5. Helps in brain development

Folate and folic acid present in oranges promote brain development and keep the vital organ in mint condition. In fact, these nutrients also make orange a healthy fruit for pregnant woman as it prevents the baby from having neurological disorders later.

6. Prevents cancer

Having cancer can be a tough and harrowing experience for both the patient and the caregiver. Research has shown that a compound called D – limonene present in oranges can prevent various types of cancer like lung cancer, breast cancer, skin cancer, etc. Additionally, the antioxidants and Vitamin C help promote the body’s immunity which helps in fighting cancer cells. Here are some food habits to keep cancer at bay.

7. Keeps you free from stomach ulcers

Oranges are a very good source of fiber which helps keep your stomach and intestines healthy. A diet rich in fiber will ensure that you are not affected with ailments like stomach ulcers and constipation.

8. Protects your vision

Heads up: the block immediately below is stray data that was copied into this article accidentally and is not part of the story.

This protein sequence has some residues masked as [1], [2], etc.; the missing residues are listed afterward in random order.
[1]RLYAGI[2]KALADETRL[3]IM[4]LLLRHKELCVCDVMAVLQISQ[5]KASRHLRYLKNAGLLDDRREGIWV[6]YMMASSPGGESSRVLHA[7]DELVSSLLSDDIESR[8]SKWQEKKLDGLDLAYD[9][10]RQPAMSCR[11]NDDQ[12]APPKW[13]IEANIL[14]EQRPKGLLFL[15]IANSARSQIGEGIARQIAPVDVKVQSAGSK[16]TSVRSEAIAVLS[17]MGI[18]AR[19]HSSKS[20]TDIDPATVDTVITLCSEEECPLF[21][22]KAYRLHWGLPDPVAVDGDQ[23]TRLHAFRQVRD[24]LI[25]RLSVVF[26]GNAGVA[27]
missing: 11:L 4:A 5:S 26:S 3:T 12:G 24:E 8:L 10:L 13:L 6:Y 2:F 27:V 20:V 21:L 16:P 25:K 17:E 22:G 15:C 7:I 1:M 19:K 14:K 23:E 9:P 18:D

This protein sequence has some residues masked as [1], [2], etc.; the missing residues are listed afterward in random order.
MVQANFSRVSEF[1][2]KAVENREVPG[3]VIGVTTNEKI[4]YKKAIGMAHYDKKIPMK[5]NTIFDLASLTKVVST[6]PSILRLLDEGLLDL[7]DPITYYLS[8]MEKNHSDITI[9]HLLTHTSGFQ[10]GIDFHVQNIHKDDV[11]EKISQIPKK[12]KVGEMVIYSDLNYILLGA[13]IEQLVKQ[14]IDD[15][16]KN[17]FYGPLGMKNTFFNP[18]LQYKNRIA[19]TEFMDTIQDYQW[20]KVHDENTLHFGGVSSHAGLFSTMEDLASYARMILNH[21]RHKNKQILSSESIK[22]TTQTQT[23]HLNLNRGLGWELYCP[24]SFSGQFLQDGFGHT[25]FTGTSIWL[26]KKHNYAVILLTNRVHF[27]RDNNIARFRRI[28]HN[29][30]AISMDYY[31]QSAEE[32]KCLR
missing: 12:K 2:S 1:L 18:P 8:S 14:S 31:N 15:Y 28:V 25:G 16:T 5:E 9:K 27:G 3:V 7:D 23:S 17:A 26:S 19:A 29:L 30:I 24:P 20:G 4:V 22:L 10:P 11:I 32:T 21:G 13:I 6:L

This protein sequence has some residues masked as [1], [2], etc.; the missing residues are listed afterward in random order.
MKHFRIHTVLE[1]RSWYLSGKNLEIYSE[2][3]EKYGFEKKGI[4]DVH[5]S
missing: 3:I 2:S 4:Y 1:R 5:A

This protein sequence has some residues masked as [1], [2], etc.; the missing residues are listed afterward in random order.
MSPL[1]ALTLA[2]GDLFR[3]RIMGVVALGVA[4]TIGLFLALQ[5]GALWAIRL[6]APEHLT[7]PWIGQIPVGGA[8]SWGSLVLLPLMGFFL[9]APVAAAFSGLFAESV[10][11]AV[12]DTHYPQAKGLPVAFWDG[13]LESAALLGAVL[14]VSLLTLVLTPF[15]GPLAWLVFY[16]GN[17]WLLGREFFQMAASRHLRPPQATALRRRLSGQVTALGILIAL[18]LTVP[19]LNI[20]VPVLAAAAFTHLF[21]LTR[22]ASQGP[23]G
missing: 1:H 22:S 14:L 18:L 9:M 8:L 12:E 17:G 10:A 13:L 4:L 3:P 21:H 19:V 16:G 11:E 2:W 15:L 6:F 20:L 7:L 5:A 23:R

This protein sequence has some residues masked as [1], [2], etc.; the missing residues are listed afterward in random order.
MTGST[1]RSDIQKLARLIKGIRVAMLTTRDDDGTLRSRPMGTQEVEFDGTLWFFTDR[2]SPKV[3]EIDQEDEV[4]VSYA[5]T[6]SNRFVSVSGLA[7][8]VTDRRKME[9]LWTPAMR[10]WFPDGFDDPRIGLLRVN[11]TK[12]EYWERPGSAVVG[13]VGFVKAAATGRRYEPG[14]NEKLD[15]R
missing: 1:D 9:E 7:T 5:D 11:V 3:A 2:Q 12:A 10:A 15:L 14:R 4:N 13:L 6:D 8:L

Oranges also contain very good levels of vitamin A, and other flavonoid antioxidants such as alpha and beta-carotenes, beta-cryptoxanthin, zea-xanthin and lutein. These compounds are known to have antioxidant properties. Vitamin A is also required for maintaining healthy mucus membranes and skin and is essential for vision. Consumption of natural fruits rich in flavonoids helps the body to protect from lung and oral cavity cancers.

9. Great for diabetics

People who have diabetes are unable to absorb glucose since the beta-cells present in their pancreas either fail to produce insulin or the body’s cells are unable to respond to the insulin produced. Oranges are high in fibre and have a high glycaemic index which makes it a good food option for diabetics. Also worth mentioning is that good oranges have a sweet taste, and since diabetics aren’t allowed to eat sweets or other sugary foods, they can eat oranges to tingle their taste buds.